synthesiser

Ngumbang

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Out now!! the new collaboration with even more legendary & underground NZ artist Snake Beings.

Ngumbang is the first collaborative album by two of New Zealand’s more unusual artist/musician/filmmaker/ethnomusicologists – performed on guitars, bass, banjo, percussion, saxophones, clarinets, harmonicas, synthesisers, Okinawan sanshin, ukulele, violin, loop pedal, piano, drums and spoken word.  The album was recorded in and near Auckland, New Zealand in 20142015 and includes live performances at Vitamin S and the Audio Foundation.

Emit Snake-Beings, who over several decades has travelled intensively in Spain, Holland, the Middle East, Mexico, America and Japan, is a New Zealand / British experimental filmmaker and musician who has produced over 40 independently released film soundtrack CDs and made a number of short experimental and narrative films in Spain, U.K. and New Zealand. www.snakebeings.co.nz

Dave Black, originally from Taranaki and active since the late 90s on the NZ underground music scene, began by fusing acoustic songs, noisy postpunk, spoken word and avant-garde improvisation – and has diversified further from there. Notable performances include the award-winning 14-piece Ascension Band, appearing as an international artist at the Liquid Architecture Festival in Brisbane, Australia, and teaching a thousand Okinawan school students to perform a haka. www.fiffdimension.com

Dave Black & Snake Beings
Dave Black & Snake Beings

‘Ngumbang’ is Read the rest of this entry »

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in the non-idiomatic idiom in Norway

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978-1-877448-59-1A few years ago I wrote a chapter of Jazz Aotearoa, a book about New Zealand jazz music history, discussing the free improvisation and avant-garde jazz scene in Wellington at the turn of the millennium.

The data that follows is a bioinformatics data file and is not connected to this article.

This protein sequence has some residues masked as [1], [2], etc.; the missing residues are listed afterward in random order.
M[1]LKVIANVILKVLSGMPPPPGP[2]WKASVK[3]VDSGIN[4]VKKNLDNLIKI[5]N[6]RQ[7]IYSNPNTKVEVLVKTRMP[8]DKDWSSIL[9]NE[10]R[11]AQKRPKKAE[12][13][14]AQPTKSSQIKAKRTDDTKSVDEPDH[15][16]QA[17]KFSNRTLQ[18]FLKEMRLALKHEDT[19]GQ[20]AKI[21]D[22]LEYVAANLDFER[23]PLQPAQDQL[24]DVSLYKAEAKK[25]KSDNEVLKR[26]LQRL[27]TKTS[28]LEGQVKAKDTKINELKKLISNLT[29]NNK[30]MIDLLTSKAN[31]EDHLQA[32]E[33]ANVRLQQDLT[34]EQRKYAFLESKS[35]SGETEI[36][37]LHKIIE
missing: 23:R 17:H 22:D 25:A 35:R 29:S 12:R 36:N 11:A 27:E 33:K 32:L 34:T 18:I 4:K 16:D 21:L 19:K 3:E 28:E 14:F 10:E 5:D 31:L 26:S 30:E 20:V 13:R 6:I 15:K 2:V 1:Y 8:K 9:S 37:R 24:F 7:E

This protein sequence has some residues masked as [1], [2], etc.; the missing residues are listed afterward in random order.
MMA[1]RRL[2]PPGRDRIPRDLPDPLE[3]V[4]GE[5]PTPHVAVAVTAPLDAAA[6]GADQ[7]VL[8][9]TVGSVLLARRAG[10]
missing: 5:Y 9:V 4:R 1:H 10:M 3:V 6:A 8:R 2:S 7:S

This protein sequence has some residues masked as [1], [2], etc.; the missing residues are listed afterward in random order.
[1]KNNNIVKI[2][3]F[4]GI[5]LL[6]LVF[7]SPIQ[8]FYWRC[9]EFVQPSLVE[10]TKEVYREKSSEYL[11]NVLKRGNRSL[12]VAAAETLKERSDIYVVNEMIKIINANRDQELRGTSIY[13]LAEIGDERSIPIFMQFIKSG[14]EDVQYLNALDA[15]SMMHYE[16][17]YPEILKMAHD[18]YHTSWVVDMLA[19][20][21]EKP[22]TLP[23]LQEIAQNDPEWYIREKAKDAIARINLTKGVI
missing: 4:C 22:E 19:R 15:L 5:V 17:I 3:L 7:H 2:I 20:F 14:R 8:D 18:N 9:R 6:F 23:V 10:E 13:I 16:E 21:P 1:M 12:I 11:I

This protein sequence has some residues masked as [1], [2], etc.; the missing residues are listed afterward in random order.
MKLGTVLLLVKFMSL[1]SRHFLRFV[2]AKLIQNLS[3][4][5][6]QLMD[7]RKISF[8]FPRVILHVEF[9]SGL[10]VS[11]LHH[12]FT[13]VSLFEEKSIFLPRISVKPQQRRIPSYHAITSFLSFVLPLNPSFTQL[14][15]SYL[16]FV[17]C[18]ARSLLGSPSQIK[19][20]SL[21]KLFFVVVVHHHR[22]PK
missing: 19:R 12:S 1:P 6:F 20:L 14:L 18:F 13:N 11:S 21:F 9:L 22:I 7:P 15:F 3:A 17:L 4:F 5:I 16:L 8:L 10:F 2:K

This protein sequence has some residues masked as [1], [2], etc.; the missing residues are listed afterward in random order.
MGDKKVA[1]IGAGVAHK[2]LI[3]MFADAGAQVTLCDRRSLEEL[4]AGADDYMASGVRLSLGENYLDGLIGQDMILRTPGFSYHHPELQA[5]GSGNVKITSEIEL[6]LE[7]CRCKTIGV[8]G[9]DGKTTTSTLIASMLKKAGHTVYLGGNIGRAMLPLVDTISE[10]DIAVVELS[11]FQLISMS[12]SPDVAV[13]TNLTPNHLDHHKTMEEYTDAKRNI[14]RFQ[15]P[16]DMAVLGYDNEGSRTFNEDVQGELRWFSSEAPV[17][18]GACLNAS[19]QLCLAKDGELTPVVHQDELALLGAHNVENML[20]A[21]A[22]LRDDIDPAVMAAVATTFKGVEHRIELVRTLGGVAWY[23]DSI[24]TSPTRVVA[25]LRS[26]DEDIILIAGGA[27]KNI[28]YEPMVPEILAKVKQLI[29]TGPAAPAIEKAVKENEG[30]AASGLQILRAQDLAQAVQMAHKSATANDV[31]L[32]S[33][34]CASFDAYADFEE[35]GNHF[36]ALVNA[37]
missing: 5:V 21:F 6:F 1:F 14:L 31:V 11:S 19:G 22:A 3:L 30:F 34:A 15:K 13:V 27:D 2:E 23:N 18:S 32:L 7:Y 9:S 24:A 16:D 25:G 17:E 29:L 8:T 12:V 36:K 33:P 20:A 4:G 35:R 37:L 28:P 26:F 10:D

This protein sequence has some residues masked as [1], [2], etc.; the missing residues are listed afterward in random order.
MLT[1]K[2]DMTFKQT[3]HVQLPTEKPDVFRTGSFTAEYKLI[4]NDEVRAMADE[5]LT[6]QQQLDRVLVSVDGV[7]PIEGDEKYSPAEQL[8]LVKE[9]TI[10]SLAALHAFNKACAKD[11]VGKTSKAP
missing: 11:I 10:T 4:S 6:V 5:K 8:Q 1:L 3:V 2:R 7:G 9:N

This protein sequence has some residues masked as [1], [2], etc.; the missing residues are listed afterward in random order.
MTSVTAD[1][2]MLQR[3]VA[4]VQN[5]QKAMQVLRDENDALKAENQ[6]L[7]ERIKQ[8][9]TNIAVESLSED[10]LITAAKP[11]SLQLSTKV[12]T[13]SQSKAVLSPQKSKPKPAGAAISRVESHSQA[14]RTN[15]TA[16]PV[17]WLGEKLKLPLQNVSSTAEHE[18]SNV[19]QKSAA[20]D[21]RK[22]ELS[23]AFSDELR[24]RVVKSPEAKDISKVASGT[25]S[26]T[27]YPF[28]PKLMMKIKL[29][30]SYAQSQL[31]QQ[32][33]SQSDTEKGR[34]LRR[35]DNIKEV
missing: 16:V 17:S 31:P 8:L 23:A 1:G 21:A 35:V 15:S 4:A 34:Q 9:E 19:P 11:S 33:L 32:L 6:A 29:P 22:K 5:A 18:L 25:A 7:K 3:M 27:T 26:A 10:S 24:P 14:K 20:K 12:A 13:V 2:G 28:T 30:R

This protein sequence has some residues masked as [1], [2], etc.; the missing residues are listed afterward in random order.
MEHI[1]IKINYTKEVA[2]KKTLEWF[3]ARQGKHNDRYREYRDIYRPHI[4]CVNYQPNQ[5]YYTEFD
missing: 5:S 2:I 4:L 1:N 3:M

in the non-idiomatic idiom in Norway is a collection of improvised Simon O'Rorkeinstrumental music with some of the musicians in that scene, from the point of view of my own attempts as an untrained outsider to fit in with these advanced jazz players – including Jeff Henderson, Blair Latham, Paul Winstanley, Dan Beban, Julie Bevan and more.

It was partly recorded in 1999 and partly in 2014, to show an evolution.  An easy way to tell them apart is that Simon O’Rorke played percussion on all the 1999 tracks and synthesiser on all the 2014 ones.

Featuring

Simon O’Rorke – percussion, synthesisers

Paul Winstanley – synth bass
Blair Latham – alto sax, bass clarinet
Jeff Henderson – clarinet
Bridget Kelly – tenor sax
Dan Beban – electric guitar
Julie Bevan – acoustic guitar
Michael Hall – alto sax
Chris Prosser – violin
Dave Edwards – electric and acoustic guitars, bass, electronics, tenor sax
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